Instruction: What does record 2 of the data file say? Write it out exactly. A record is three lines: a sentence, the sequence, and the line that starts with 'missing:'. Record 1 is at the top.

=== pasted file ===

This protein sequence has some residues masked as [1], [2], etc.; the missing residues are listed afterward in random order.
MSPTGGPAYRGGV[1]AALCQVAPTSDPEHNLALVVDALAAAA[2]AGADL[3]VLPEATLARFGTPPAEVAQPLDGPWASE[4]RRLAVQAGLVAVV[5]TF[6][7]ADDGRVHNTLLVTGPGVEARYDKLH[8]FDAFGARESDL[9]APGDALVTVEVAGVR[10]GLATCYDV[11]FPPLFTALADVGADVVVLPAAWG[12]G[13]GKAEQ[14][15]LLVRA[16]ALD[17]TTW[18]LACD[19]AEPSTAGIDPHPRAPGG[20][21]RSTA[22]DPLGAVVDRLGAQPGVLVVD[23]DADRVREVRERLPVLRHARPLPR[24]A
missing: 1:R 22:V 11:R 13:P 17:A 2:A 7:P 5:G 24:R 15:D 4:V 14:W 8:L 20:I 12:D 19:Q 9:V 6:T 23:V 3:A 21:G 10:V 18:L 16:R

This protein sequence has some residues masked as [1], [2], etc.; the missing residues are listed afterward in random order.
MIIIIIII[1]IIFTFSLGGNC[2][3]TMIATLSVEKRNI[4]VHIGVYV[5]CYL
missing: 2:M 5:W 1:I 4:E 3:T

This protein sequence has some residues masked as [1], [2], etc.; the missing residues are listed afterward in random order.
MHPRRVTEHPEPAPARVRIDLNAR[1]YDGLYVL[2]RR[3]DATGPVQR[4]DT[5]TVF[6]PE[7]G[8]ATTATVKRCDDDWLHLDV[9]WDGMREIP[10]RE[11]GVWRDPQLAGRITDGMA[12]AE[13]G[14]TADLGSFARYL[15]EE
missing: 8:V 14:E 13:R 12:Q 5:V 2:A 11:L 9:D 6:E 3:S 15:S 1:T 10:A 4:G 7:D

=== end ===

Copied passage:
This protein sequence has some residues masked as [1], [2], etc.; the missing residues are listed afterward in random order.
MIIIIIII[1]IIFTFSLGGNC[2][3]TMIATLSVEKRNI[4]VHIGVYV[5]CYL
missing: 2:M 5:W 1:I 4:E 3:T